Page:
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[Solved]: Hash-Table in Practice

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Problem Detail: 

I have a set of $n$ values,$v_i$ and want to insert them into a hash-table, $HT$, in a way that each bucket (or hash-table cell) has at most $d$ values. I set $k=\frac{n }{d}$, where $k$ is the number of buckets. Then, I use SHA hash function, $H$, to find the index a bucket in the hash-table and insert the values into the bucket:

$HT [H(v) \bmod k]=v_i$

The problem is that the indices do not look uniformly at random, for instance 3 different values may map into a cell whereas an index may not appear at all. And this can lead overflow.

Notice that I need a deterministic way as two different parties encode their values using hash table. Therefore, if the parties use the identical parameters for hash table, the same values should be in the same bucket (of different hash tables). Obviously different party may have different set values.

Question: What is the best way of preventing overflow in the above scenario?

Asked By : user153465

Answered By : Yuval Filmus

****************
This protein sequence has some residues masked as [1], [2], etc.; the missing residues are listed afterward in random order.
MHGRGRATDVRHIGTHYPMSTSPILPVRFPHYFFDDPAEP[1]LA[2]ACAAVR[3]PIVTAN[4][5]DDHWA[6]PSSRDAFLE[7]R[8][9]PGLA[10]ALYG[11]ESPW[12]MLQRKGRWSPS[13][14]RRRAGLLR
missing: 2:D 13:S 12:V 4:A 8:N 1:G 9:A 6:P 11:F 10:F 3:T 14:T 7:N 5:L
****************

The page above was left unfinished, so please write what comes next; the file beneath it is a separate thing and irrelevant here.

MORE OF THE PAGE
SHA1 or SHA256, whichever you use, is for any practical purpose a random function. What you are observing is that random allocation is not as good as deterministic allocation. If you knew all the values in advance then you could indeed arrange that each cell would get exactly the same number of hits. Unfortunately, when you throw $n$ balls into $k$ bins, the number of balls landing into each bin isn't $n/k$ but rather has roughly Poisson distribution with mean $n/k$ (assuming $n/k$ is "small"). Thus you expect there to be a few bins which do get quite a few balls more than their share, and vice versa. A good hash table should be able to handle that – there are several approaches that you are probably aware of.

A similar situation happens when you throw $n$ balls into two bins. Rather than each bin getting exactly $n/2$ balls, the number of balls in each bin has roughly normal distribution with mean $n/2$ and standard deviation $\sqrt{n}/2$. Thus you expect one bin to contain roughly $\sqrt{n}$ more balls than the other.

Another similar situation concerns throwing $n$ balls into $n$ bins. Rather than an even allocation, you expect the maximum cell to contain roughly $\log n/\log\log n$ balls. However, if any given ball is given two options, and you put it in the lighter bin, then the maximum cell contains only roughly $\log\log n$ balls in expectation. This is one way of coping with your problem.

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